Wynton Marsalis on Jazz at Lincoln Center and States' Rights

Photo: WireImage

Tonight's Benny Carter Centennial kicks off Jazz at Lincoln Center's fall/winter season, which boasts a lineup that's sure to have aficionados mobbing the Allen Room each week. Artistic director Wynton Marsalis took time out from the festivities for a quick chat with Vulture about this year's lineup, his plans for a Civil War opera, and what it's like being the only jazzman anyone's ever heard of.

So the new season kicks off tonight. Does it feel like the first day of school?
We put a lot of love into every program we do. It's like a meal that you improvise with. You see what you have and you come up with a new spin, but you don't know how the specific spices are going to be working together. It's always a surprise.

Anything you're particularly excited for?
One thing we've been excited about is Benny Carter's music across time. We play pieces of his that are amazing. The first piece was written in the thirties, and the last was arranged a few years ago. We play them at the end of shows on the tour this summer. We just look at each every pther time and say "Yeah, man." A 93-year-old guy wrote that! That a guy that age can write something with that clarity and power. Wow.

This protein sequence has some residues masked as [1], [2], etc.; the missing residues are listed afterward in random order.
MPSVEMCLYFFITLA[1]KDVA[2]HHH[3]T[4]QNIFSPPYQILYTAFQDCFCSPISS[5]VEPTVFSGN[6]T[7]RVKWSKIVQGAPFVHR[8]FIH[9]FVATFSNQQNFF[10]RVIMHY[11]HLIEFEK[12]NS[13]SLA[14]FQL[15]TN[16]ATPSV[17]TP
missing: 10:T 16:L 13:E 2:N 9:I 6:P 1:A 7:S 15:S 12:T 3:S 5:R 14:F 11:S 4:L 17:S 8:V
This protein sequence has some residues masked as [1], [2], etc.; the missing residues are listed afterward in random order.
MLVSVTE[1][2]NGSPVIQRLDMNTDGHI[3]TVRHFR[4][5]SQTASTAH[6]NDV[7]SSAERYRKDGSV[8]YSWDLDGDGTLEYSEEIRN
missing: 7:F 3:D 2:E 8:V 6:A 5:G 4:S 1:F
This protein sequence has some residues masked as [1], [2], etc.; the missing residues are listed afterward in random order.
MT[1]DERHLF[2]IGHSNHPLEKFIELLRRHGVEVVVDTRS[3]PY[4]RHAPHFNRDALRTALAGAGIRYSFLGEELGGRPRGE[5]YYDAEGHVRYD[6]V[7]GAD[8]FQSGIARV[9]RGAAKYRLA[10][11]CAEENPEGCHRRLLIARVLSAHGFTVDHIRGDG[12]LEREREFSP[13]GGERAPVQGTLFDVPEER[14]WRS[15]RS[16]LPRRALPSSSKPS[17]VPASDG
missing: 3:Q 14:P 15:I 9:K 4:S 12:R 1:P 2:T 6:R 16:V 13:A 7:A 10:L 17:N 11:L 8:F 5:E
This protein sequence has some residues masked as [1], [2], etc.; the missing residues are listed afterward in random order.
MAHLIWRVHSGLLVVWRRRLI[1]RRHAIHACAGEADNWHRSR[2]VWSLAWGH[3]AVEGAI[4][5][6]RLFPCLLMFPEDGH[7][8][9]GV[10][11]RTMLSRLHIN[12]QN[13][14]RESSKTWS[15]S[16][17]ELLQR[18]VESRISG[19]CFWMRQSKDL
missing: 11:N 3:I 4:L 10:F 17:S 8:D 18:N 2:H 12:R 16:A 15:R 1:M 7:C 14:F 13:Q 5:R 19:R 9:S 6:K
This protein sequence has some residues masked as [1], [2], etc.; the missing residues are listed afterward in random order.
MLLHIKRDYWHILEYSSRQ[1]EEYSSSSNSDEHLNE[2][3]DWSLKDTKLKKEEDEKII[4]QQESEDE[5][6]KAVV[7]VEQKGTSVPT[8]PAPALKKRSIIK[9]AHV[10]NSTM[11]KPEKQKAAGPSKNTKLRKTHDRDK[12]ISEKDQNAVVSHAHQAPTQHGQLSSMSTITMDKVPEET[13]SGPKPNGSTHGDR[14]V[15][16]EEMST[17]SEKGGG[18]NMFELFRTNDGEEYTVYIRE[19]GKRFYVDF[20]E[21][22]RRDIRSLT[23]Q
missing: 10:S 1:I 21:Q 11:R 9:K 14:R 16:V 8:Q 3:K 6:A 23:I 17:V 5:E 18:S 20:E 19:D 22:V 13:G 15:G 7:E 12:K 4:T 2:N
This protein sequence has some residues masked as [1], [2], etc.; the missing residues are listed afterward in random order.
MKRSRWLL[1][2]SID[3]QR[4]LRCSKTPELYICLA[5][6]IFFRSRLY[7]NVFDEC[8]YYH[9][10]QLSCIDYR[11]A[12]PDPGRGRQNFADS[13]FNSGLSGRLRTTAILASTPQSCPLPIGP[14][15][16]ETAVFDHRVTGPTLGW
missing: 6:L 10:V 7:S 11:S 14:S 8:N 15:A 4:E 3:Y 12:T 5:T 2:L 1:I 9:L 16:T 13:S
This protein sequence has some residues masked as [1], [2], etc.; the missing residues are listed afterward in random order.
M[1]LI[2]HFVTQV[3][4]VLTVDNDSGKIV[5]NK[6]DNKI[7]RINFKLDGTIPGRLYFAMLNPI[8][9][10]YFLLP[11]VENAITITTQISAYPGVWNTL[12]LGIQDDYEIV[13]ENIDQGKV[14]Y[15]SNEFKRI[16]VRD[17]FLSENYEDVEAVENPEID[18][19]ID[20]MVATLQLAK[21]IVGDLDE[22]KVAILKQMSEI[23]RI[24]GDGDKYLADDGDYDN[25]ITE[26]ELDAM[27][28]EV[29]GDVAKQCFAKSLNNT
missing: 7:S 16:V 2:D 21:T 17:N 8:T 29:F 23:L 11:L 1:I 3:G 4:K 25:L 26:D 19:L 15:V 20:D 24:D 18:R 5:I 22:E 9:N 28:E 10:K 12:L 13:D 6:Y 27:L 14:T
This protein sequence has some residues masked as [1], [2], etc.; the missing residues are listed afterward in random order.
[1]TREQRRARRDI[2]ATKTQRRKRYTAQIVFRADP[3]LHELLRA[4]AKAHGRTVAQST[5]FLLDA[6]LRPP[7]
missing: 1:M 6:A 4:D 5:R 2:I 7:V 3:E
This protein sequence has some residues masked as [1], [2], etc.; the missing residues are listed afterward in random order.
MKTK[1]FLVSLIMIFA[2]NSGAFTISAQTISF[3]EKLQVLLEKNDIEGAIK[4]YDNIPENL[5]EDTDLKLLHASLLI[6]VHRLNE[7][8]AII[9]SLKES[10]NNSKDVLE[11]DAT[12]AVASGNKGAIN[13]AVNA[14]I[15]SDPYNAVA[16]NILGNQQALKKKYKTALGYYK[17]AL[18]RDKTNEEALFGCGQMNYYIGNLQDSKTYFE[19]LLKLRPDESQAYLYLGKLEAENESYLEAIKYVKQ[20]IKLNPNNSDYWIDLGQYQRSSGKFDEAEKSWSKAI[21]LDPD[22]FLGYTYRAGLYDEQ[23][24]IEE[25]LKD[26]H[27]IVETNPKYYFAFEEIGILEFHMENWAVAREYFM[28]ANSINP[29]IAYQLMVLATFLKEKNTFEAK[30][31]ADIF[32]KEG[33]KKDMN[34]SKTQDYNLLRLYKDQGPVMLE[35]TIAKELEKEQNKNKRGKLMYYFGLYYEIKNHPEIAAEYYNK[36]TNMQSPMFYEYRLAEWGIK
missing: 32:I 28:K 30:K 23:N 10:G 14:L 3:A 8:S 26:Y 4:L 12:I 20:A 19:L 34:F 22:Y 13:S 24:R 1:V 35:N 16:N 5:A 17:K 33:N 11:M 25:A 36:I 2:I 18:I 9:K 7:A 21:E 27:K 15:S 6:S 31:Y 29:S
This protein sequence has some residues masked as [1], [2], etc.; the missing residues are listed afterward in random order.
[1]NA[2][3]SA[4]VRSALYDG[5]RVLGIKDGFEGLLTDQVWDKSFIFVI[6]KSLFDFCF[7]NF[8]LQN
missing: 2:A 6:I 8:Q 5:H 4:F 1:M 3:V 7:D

You're hoping to be that prolific at his age?
If I could just put my lips together when I'm 93. I don't know! I don't know that you can think of achieving something like that.

What about young musicians — are there any you've been excited to see rise through the ranks in recent years?
There are so many great young musicians out there. A piano player named Jonathan Batiste from New Orleans. A saxophonist named Francesco Cafiso. And we have some great guys in our orchestra who can really play.

Speaking of which, it seems like the orchestra tours constantly. Do other audiences react differently from the ones in New York?
Only a Japanese audience reacts differently because they're very quiet. The concert starts on time and everyone is so quiet. You think that they don't like the music. They do, they're just quiet.

Is there a production you've always fantasized about?
I'm going to write an opera on the Civil War. It's germinating in the back of my mind. I always think about the Civil War and how a hundred years later, the civil-rights movement took place in a lot of the same ways — though to a very different degree. It's a story of states' rights and the idea of being a republic.

You're the guy in jazz whose name everyone knows. How does it feel to be the biggest celebrity in jazz?
You only live in the world you live in. I don't have a problem with someone coming up to me and saying something, because I like people. Some people don't like people. I'm not that kind of person. I go to parties and you have to ask me to leave. —Jocelyn Guest